The House Assassination Committee yesterday disclosed that sophisticated new tests have matched fragments of metal from the wrist of former Texas governor John Connally with the so-called "magic bullet" from Lee Harvey Oswald'a Mannlicher-Carcane rifle.
The linkup of the bits of metal from Connally with the nearly intact bullet found on his stretcher at Parkland Hospital 15 years ago was made during neutron activation tests conducted last fall at the University of California at Irvine.
A panel of firearms experts confirmed in separate tests at the metropolitan police firearms laboratory here that the bullet from Conally's stretcher-known to assassination buffs as CE (commission exhibit) 399 - came from the 6.5 mm. Mannlicher found in the Texas School Book Depository after President Kennedy's assassination.
In a compelling sort of scientific detective story that unfolded in a largely deserted hearing room. Dr. Vincent P. Guinn, a University of California professor of radio-chemistry, told the committee that the tests he conducted also left little doubt that fragments of metal from Kennedy's brain, as well as all other fragments turned over to him, came from another Mannlicher-Carcano bullet.
He said there was no evidence that any other bullets struck the presidential limousine in Dallas on Nov. 22, 1963.
Ironically, Guinn told the committee, the FBI had much the same data from earlier, more primitive neutron activation tests in 1964, but evidently didn't know how to read the results.
The Warren Commission kept the fact that the earlier neutron tests had even been conducted a closely held secret. Critics charged that the results had been suppressed because of fears that they might upset the commission's "single-bullet" theory: that one shot wounded both Kennedy and Conally almost simultaneously before the president was hit by another, fatal bullet.
Guinn said the FBI data, finally released in 1973 as the result of litigation under the Freedom of Information Act, baffled him at first, too - until after he conducted his own experiments as a committee consultant.
"I initially could not make any sense of it," Guinn said of the FBI data. But with the "hindsight" of his own tests, he reviewed all the old, jumbled numbers again and found they jibed substantially with his own findings.
"I was frankly surprised to see even their data fell right into the same picture," he told the committee.
Neuron activation tests are experiments carried out with the help of a nuclear reactor and sophisticated detection equipment to determine whether samples of various materials, such as bullets lead, might have a common origin.
Guinn, a neutron testing expert who has testified in dozens of court cases, said he was helped by the fact that the Mannlicher-Carcano ammunition made in this country had a much lower antimony content than most bullets. It also varies widely, from one Mannlicher-Carcano cartridge to the next, even within the same box of 20.
"This is not true of most of te bullet leads we'd ever looked at before," Guinn told the committee. He said his tests showed that the "pristine bullet" from Connally's stretcher had traces of antimony and other elements, such as silver, strikingly akin to the fragments doctors had taken from Connally's wrist.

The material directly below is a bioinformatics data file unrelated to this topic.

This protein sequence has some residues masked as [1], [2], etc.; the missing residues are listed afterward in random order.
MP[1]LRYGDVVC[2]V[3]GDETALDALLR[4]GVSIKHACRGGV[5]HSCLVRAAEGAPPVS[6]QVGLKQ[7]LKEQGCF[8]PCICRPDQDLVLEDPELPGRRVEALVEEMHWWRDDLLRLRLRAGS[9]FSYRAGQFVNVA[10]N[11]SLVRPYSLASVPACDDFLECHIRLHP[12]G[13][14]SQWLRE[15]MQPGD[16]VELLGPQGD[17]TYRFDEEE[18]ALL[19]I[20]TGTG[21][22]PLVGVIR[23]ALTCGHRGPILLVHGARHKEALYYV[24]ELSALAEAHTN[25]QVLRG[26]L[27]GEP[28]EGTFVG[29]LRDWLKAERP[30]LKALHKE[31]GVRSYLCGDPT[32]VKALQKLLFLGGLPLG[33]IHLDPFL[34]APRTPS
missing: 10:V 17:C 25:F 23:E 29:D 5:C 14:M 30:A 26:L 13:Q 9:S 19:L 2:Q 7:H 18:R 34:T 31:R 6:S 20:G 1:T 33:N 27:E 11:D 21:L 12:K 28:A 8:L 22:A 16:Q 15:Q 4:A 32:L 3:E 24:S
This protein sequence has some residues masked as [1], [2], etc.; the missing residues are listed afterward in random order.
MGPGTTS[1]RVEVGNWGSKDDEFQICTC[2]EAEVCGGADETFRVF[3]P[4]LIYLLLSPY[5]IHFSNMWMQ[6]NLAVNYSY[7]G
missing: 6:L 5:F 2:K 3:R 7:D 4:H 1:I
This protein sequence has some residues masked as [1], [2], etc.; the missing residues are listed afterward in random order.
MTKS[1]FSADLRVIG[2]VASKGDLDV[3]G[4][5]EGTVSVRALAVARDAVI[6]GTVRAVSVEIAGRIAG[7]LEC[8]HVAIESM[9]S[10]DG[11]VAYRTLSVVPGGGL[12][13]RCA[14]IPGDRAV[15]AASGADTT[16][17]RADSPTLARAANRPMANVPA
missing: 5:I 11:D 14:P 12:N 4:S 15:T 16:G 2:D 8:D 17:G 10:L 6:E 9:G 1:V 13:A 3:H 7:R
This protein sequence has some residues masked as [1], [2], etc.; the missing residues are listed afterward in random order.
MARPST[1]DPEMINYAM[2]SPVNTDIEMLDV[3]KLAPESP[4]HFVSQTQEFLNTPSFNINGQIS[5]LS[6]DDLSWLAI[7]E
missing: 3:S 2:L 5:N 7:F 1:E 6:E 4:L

Similarly, Guinn testified, a large mashed bullet fragment found in the front seat of the president's limousine and smaller fragments found on the rear floor were clearly like three fragments he tested that had been taken from the president's brain.
Pressed by Rep. Floyd J. Fithian (D-Ind.) about how certain his findings were, Guinn replied with scientific reserve.
"I would say highly probable," he told the committee. "I wouldn't want to say how high-whether 90 or 90 percent or 99.4."
At the committee's behest, Guinn also tested the bullet retrieved from the home of retired Army Gen. Edwin Walker, whom Oswald had alledgedly tried to shoot in April 1963. He said it was "extremely likely" that the slug was from a Mann licher-Carcano.
Guinn's tests also created a new mystery, however. The fragments the FBI tested in 1964, he told Fithian, have all disappeared. Guinn said he carefully weighed the bits and pieces of metal brought out to him by officials of the National Archives last year and not one of them matched the fragments recorded in he FBI data.
"The pieces brought out by Archives did not include any of the specific pieces the FBI analyzed," he testified. "Where they are, I have no idea."
Elaborating to reporters later, Guinn said, for example, that he was presented a small container ostensibly carrying all the bullet fragments from Kennedy's brain. It contained two bits of metal, one weighing 41.9 milligrams and the other 5.4 milligrams. yet, Guinn said, the FBI records showed four other samples from Kennedy's brain, all with diffeerent weights.
In the same fashion, the FBI data indicated that it had tested three bits of metal from Connally's wrist at Oak Ridge National Laboratories in 1964, two weighing 2.3 milligrams each and another weighing 1.52 milligrams. The container Guinns got, which he said came with assurances from Archives that this was all the metal from Connally's wrist in his possession, and two other pieces, one weighing14.4 millgrams and the other 1.3 milligrams.